Basketball alum professionally plays in Japan

Story by Lexis Shull

Chehales Tapscott is living proof that even community college athletes can make it big. In fact, Tapscott played basketball right here, at Clackamas Community College, before going on to play for Portland State. But that’s not where it ended for the competitive player. On November 1, 2013, Tapscott was selected in the fourth round (61st overall) of the 2013 Development League Draft by the Maine Red Claws. Since then, he’s played on five different professional teams in Japan for Bambitious Nara, Oita Heat Devils, Kagawa Five Arrows, Ehime Orange Vikings, Kumamoto Volters and back again to the Ehime Orange Vikings. He is playing for his second year with Ehime this season.

Tapscott started playing for CCC in 2008 straight from Century High School with two consecutive conference championships. Tapscott started playing organized basketball when he was a freshman in high school, but growing up he would shoot around in his neighbourhood on a less than adequate hoop.

Tapscott lead Clackamas in back-to-back championships in his time at CCC. He was named the NWAACC Tournament MVP both years and his team was 54-8 over two seasons. His sophomore season, he averaged 25.5 points, 13.5 rebounds, 2.2 assists, 2.2 blocked shots and 1.5 steals per game, shooting 54% from the field and 68% at the line and was ranked second in scoring and first in rebounding for NWAACC.

Tapscott said through a series of texts, “I learned from the great Coach ‘Wegs’ how to win, how to be a good teammate and those things have translated well with my career even at this stage.”

Tapscott traded in the red and blue of Clackamas for the green and white of Portland State University, but continued to dominate the competition in the Big Sky Conference, leading the league in rebounding (9.3,) blocked shots (43) and double-doubles (13.)

According to Tapscott, going from community college to the DI level of PSU was a jump. “The level was harder, of course. At Clackamas we would play teams that had Division II and Division III type guys, but at Portland State everyone we played was obviously Division I so it was definitely a little bit of an adjustment. But overall I think Wegs and Clackamas did a good job of preparing me,” he said.

In 2012, Tapscott graduated with a bachelor’s degree before getting drafted the following year.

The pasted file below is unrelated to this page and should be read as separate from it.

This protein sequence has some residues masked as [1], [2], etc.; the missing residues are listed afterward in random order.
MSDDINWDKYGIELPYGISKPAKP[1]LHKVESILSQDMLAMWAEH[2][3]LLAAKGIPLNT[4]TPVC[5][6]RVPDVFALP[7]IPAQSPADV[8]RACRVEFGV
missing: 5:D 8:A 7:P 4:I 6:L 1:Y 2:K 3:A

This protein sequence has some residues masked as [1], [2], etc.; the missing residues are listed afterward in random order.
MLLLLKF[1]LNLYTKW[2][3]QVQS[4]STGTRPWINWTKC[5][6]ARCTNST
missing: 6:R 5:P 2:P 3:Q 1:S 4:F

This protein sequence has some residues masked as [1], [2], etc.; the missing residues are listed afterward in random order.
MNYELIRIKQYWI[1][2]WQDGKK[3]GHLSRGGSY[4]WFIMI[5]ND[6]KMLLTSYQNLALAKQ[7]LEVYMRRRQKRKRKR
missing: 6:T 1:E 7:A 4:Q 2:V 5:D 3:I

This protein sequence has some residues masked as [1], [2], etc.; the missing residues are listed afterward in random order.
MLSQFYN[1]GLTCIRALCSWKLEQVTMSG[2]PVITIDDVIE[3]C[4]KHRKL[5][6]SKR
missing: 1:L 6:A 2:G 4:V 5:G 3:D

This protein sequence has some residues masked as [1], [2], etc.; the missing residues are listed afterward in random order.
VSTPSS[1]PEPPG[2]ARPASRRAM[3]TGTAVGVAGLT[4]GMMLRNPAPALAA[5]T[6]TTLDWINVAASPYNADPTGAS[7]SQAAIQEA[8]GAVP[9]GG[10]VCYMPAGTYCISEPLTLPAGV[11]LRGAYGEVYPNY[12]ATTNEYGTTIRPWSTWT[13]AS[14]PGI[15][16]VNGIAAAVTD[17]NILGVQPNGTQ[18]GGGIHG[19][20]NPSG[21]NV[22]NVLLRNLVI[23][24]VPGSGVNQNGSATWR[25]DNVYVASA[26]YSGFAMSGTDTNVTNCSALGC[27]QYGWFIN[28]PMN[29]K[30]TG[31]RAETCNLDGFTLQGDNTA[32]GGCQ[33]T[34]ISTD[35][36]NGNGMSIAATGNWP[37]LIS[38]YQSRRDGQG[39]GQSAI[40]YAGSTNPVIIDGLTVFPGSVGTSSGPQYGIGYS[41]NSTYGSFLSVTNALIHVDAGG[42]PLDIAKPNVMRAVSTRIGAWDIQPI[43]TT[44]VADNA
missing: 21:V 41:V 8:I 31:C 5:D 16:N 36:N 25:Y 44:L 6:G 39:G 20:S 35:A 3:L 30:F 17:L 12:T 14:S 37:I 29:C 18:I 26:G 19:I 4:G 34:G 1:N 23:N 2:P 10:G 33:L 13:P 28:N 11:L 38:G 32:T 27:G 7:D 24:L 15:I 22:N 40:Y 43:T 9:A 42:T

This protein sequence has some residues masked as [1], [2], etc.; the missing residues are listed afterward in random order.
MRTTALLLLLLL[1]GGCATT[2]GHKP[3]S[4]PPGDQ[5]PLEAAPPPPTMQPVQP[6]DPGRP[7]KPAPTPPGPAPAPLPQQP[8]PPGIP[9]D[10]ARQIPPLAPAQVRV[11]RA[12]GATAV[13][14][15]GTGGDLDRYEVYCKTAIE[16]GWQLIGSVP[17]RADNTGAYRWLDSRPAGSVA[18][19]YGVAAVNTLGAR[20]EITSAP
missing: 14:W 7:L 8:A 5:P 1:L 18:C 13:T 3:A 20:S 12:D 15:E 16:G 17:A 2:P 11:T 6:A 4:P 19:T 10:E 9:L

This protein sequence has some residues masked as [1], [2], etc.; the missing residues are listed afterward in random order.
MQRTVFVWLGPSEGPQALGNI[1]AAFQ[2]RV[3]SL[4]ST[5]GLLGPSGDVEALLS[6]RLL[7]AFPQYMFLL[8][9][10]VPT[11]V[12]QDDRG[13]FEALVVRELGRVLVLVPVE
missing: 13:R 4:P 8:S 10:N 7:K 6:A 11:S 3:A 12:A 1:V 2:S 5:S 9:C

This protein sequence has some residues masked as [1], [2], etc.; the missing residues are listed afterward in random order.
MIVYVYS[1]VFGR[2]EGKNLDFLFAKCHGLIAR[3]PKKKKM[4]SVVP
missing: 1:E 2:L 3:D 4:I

“I got drafted into the NBA G League, and basically I just entered my name and relied on my agent to promote me as best as possible. A few scouts were interested in me because of my collegiate success,” said Tapscott.

It wasn’t until 2014 that Tapscott moved to Japan to play for his first NBA B League team, the Bambitious Nara.

“Japan is interesting. My first two years was a major culture shock for me in every aspect, living and playing. But now I’m used to the culture, so it’s like I’m home, in a way. But everything out here is small; housing, food, and people,” he said.

Tapscott played one year for Nara before moving year by year to Oita, Kagawa, Ehime, Kumamoto, and as of 2019, Ehime once again.

There are a lot of interesting things about Japan, according to Tapscott. “The most unique thing to me is the food. They eat everything from horses to snails. All the places I’ve lived and other cities here have their own famous food that they are known for. My first team, Nara, is in the Kansai area and the food is ‘takoyaki’, which is fried octopus. My second team is Ehime, which their food is oranges. My third team, Kagawa, are known for udon noodles. Kumamoto, my fourth team is known for ‘basashii’, which is horse meat.”

Tapscott even had some advice for people interested in visiting Japan.

“I highly recommend people to come here to eat and not only that but to experience the humble ancient culture they have here. They treat their elders here with the utmost respect. They are really into anime, even grown people watch anime or look at the comic books. Those are more popular than magazines. When waiting at the doctor’s office there are only comic books. Honestly, it’s just hard to explain how it is here. You’d have to come and see for yourself,” he said.

Tapscott recently surpassed 6,000 points in his professional career while playing in Japan.

“What it means to me is that I’ve had great individual success with the help of my teammates and that I’ve been able to consistently play at a high level. What many people don’t realize is injuries are a large part of sports so I’m very grateful to be and stay healthy enough for me to accomplish this in a relatively short amount of time,” he said.

In the 2017-2018 season playing for Ehime, Tapscott averaged 9.3 rebounds, 4.1 assists, 0.6 blocked shots, 1.1 steals per game, lead the league with 22.1 points per game, and shot 49% from the field and 79% at the line.

The ultimate dream for any serious basketball player is to make it to the NBA level like Tapscott did, but anyone playing a sport or doing another activity seriously can take something away from the lessons Tapscott learned on his own journey to success.

When it comes to chasing your dreams, Tapscott said, “My advice is to never take an opportunity for granted. Whether it’s a kid who makes a varsity team, gets a scholarship or gets a pro contract, never take it for granted. It can easily be taken away from you. Also work hard. Work hard in the classroom, because that will open up opportunities for both everyone on and off the court. Work hard at your craft, be the best version of yourself every day and with good work ethic your dreams will become reality.”